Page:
Grass Valley School District looks to scale back potential bond |

Grass Valley School District looks to scale back potential bond

Grass Valley school officials are pondering the potential success of facilities bond measure, after a survey conducted earlier this year came back with lower numbers than they hoped for.

The Grass Valley School District plans to put a school bond on the June ballot, and over the last year has been refining a wish list and calculating how much funding is needed.

The cost estimate for everything on the district’s list stands at $40 million; after the district broke that list down into priorities, the health, safety and preservation needs penciled out to approximately $22 million. The maximum threshold for a general obligation bond — which would require a 55 percent yes vote to pass — is $24 million.

The district developed a 40-question survey that went out to about 300 community members, along with a letter outlining the need for the bond and inviting residents to tour the schools.

But after reviewing the survey results, district officials are looking to improve their chances come Election Day.

“We were looking for (support) in the low 60s,” said Assistant Superintendent Brian Martinez. “What we got was 59 percent.”

With a survey margin or error of 5.7 percent, there is little certainty the bond measure as originally proposed would succeed.

The survey showed a higher level of support for repairs and facilities updates, Martinez said. Health and safety issues such as asbestos removal also scored high, he said. There was low support for the building projects the district had been considering, however.

“It was good,” Martinez said of the survey process. “We are refining our project lists.”

The school district is eliminating building projects like new gyms and playgrounds and moving some of the future growth projects to the lowest priority, unfunded list.

Martinez and Superintendent Eric Fredrickson say that doesn’t mean those projects are gone for good; if the district can get state matching funds, they would consider reinstating them.

“We are also considering lowering the bond amount from $24 million down to a little under $19 million,” Martinez said. “We think that will help with a yes vote.”

The district last week authorized a second survey with those changes to go out in mid-January to about 300 more residents, at a cost of $17,250. The second survey also will test out some measure language, adding in the tax impact, Martinez said.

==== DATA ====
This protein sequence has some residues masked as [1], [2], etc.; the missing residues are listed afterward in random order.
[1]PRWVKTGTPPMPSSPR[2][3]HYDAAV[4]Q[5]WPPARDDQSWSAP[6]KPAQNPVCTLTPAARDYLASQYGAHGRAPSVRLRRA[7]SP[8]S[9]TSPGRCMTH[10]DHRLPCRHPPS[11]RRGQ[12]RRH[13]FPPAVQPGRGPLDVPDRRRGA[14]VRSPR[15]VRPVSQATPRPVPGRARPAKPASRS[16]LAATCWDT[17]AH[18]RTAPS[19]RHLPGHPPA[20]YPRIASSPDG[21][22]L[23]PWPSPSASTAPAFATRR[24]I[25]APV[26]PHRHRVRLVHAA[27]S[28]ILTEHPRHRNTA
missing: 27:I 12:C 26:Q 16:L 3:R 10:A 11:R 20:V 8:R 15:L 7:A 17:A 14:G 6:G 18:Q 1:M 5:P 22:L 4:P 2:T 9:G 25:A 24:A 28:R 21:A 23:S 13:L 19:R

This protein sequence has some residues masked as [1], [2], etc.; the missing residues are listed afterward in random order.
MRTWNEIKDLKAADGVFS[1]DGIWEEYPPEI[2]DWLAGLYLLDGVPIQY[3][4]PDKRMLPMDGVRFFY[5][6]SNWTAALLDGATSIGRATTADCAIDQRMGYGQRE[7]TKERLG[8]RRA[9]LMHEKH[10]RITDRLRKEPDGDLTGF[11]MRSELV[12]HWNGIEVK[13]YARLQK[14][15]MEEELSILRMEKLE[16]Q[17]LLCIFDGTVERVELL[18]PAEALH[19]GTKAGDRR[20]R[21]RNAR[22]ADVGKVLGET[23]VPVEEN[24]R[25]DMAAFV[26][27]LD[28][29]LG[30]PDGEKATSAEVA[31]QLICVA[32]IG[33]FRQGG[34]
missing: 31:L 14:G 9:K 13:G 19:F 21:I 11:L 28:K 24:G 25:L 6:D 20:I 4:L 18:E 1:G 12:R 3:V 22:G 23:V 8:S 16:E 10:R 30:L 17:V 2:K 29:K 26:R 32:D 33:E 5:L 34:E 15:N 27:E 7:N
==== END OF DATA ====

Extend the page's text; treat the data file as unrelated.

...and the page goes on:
The board has to decide at its Jan. 30 meeting whether it will move forward with putting the bond on the June ballot.

In the meantime, the district is continuing to work to educate the community about the need for the bond, asking for input and conducting school tours. Officials already have hosted visits to Bell Hill Academy and Grass Valley Charter School; next up will be Lyman Gilmore School on Jan. 10 and Scotten School on Jan. 24, with both site visits scheduled to start at 2:30 p.m.

“This is a chance for voters to see what would be funded (with the bond),” Martinez said. “It’s one thing to talk about it, it’s another to see it.”

The district, formed in 1853, lays claim to the oldest school buildings and the oldest continuously operated school site in California; Hennessy School, now the home of Grass Valley Charter School, was built in the 1930s and Bell Hill Academy dates back to the 1950s. No modernization improvements have been done since about 2000, Martinez said.

“Our facilities are in need,” he told The Union in October. “We’ve done our best with the resources available — but when the rains come, the roofs leak.”

According to Martinez, those leaky roofs had to be repaired with a $300,000 loan from the county Superintendent of Schools.

The last time the Grass Valley School District went out for a bond was 50 years ago, Fredrickson points out, adding that none of the funding generated by the recently passed bond measure by Nevada Joint Union High School District goes to Grass Valley’s elementary and middle schools.

“That’s the message we need to push,” he said.

Contact reporter Liz Kellar at 530-477-4236 or by email at

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